How Long Should Employee Records Be Kept For?

September 16, 2016

How Long Should Employee Records Be Kept For?

A question that we are often asked by clients is, “How Long Should Employee Records Be Kept For,” (after they have left). It’s a bit of a quandary – do you discard them immediately, or leave them to gather dust? Neither option is right, and what you should actually do sits somewhere around the middle of these two options.

Fortunately, the Data Protection Act does actually gives some advice here, stating that data should, ‘not be kept longer than necessary for the purpose for which it was processed’. So, this means you’ll need to apply some judgment and apply different holding times for different types of personal data.

Take for example, hiring. Most employers will hold personal data such as CVs, interview notes etc.. You’d ideally want to hold this information for maybe 6 months as unsuccessful applicants have 3 months (can be extended to 6 months) in which to bring a discrimination claim against your business should they wish – and you need to use this data to defend any potential claim.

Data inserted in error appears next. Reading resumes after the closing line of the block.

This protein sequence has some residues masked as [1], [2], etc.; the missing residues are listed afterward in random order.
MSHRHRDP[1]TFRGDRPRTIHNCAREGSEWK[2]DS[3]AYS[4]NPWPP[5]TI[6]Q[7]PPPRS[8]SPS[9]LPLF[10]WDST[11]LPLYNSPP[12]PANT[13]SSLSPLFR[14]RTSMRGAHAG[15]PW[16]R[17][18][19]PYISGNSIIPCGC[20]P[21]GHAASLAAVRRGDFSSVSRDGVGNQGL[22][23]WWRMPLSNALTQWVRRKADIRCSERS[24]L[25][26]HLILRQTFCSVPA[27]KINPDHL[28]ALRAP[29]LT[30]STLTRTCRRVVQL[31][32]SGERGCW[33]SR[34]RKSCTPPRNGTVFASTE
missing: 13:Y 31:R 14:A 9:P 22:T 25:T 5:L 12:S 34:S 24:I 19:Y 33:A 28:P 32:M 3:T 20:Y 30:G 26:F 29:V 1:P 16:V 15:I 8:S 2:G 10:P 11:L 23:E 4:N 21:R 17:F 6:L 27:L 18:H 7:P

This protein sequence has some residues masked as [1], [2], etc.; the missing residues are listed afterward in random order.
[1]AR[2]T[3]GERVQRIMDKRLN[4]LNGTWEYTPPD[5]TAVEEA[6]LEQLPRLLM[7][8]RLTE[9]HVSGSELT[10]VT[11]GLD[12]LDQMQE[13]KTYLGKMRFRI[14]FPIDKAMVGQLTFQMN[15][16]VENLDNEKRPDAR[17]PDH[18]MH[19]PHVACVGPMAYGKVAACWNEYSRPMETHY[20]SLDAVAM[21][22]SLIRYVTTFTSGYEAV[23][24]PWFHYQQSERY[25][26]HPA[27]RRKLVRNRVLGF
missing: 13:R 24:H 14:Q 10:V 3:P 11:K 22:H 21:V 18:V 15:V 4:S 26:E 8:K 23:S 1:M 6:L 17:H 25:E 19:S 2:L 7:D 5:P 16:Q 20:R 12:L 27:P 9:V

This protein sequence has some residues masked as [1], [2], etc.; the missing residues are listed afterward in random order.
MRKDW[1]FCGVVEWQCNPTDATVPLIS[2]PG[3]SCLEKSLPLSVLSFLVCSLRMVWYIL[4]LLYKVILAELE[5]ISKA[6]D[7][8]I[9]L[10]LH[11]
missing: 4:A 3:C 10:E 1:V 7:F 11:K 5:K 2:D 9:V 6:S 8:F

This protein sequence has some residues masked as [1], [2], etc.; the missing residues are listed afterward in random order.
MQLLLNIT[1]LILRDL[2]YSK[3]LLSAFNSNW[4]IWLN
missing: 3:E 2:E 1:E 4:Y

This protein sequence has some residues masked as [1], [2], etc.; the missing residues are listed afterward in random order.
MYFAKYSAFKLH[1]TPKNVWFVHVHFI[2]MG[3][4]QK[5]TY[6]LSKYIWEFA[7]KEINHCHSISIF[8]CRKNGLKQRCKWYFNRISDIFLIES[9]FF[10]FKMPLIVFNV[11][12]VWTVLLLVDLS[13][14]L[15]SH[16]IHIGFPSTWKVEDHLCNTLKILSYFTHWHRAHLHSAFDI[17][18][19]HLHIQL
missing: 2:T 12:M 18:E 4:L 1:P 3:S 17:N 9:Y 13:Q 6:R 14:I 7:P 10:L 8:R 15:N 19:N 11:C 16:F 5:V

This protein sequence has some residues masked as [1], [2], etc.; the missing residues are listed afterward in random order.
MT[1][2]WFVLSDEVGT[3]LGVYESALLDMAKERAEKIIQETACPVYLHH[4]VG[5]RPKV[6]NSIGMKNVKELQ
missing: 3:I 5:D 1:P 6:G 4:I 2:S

If you want to keep CVs on file for future opportunities you’ll need to notify the applicant of why and how long you plan to keep it for and let them know that they can object to the information being held.

Data such as their personal records, performance appraisals, employment contract etc… should be held on to for 6 years after they have left. Why so long? Well, you not only have a legitimate need  to use this data to defend a potential tribunal for the 3 month risk period during which terminated employees can bring a claim, but it could be used for defending a county court or high court claim, which can occur many years down the line.

Data relating to PAYE, maternity pay or SMP need only be kept for 3 years as that is how long the HMRC may be interested in terms of conducting reviews.

As you can see, there is no steadfast rule on how long to keep data for and so you should try to keep to the spirit of the Data Protection Act 1998 which says that you must not keep data any longer than is necessary for a specific purpose. You’ll need to consider both your legal and business requirements when deciding how long to keep data.

If your employee data is being stored off site in a third party system you might want to download an archive of that employees file which you can store on site, rather than maintaining and paying for it for 6 years.

People helps you to stay in-line with HR best practice by providing real-time advice whenever you need to make an important decision. Watch the 4-minute tour to see how else our software could help your business grow.

You can find more data on data retention periods on the ICO website.

 

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